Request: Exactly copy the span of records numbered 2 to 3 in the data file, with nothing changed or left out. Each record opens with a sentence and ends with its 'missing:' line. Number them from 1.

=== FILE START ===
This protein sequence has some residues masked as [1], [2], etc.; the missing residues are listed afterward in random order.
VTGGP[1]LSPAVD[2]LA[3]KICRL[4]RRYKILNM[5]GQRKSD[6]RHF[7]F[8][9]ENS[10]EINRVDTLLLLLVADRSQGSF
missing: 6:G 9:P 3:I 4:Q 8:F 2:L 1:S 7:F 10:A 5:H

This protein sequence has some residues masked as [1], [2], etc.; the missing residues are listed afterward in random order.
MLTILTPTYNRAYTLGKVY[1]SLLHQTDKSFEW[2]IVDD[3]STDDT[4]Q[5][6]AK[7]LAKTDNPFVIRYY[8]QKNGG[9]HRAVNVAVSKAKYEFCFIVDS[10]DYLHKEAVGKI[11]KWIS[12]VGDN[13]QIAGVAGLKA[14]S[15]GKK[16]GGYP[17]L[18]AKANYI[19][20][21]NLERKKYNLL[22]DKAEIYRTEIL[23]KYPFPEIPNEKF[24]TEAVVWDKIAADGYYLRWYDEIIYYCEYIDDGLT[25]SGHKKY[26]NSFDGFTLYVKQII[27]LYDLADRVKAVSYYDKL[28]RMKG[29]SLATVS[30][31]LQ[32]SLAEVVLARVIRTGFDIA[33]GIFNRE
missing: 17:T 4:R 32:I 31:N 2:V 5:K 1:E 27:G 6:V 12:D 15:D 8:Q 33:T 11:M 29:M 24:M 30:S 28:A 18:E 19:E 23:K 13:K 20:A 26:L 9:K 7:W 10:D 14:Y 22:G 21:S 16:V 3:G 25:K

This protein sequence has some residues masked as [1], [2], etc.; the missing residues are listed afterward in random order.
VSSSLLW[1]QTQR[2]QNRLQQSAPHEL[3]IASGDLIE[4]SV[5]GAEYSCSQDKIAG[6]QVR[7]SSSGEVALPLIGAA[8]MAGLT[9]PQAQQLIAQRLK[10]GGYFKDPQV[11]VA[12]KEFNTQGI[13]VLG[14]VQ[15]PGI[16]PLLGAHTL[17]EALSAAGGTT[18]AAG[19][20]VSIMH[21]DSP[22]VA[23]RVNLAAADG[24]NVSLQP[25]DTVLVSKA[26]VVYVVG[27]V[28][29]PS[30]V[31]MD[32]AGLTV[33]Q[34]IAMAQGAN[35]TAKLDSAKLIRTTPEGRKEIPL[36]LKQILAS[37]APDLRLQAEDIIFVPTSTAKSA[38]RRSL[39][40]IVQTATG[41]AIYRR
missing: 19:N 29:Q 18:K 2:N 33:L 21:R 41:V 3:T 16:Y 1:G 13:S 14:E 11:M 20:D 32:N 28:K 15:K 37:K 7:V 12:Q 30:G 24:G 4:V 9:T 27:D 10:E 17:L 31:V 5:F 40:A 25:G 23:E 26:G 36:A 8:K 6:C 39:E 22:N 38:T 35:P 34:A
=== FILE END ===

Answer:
This protein sequence has some residues masked as [1], [2], etc.; the missing residues are listed afterward in random order.
MLTILTPTYNRAYTLGKVY[1]SLLHQTDKSFEW[2]IVDD[3]STDDT[4]Q[5][6]AK[7]LAKTDNPFVIRYY[8]QKNGG[9]HRAVNVAVSKAKYEFCFIVDS[10]DYLHKEAVGKI[11]KWIS[12]VGDN[13]QIAGVAGLKA[14]S[15]GKK[16]GGYP[17]L[18]AKANYI[19][20][21]NLERKKYNLL[22]DKAEIYRTEIL[23]KYPFPEIPNEKF[24]TEAVVWDKIAADGYYLRWYDEIIYYCEYIDDGLT[25]SGHKKY[26]NSFDGFTLYVKQII[27]LYDLADRVKAVSYYDKL[28]RMKG[29]SLATVS[30][31]LQ[32]SLAEVVLARVIRTGFDIA[33]GIFNRE
missing: 17:T 4:R 32:I 31:N 2:V 5:K 1:E 27:G 6:V 12:D 15:D 8:Q 33:T 11:M 29:M 24:M 30:S 28:A 18:E 19:E 23:K 13:K 20:A 26:L 9:K 7:W 10:D 14:Y 22:G 21:S 16:V 3:G 25:K

This protein sequence has some residues masked as [1], [2], etc.; the missing residues are listed afterward in random order.
VSSSLLW[1]QTQR[2]QNRLQQSAPHEL[3]IASGDLIE[4]SV[5]GAEYSCSQDKIAG[6]QVR[7]SSSGEVALPLIGAA[8]MAGLT[9]PQAQQLIAQRLK[10]GGYFKDPQV[11]VA[12]KEFNTQGI[13]VLG[14]VQ[15]PGI[16]PLLGAHTL[17]EALSAAGGTT[18]AAG[19][20]VSIMH[21]DSP[22]VA[23]RVNLAAADG[24]NVSLQP[25]DTVLVSKA[26]VVYVVG[27]V[28][29]PS[30]V[31]MD[32]AGLTV[33]Q[34]IAMAQGAN[35]TAKLDSAKLIRTTPEGRKEIPL[36]LKQILAS[37]APDLRLQAEDIIFVPTSTAKSA[38]RRSL[39][40]IVQTATG[41]AIYRR
missing: 19:N 29:Q 18:K 2:N 33:L 21:R 41:V 3:T 16:Y 1:G 13:S 14:E 11:M 20:D 32:N 28:K 15:K 37:K 7:V 12:Q 30:G 24:G 4:V 9:T 27:D 10:E 17:L 31:V 5:F 40:A 25:G 23:E 26:G 36:A 8:K 6:C 39:E 22:N 38:T 35:P 34:A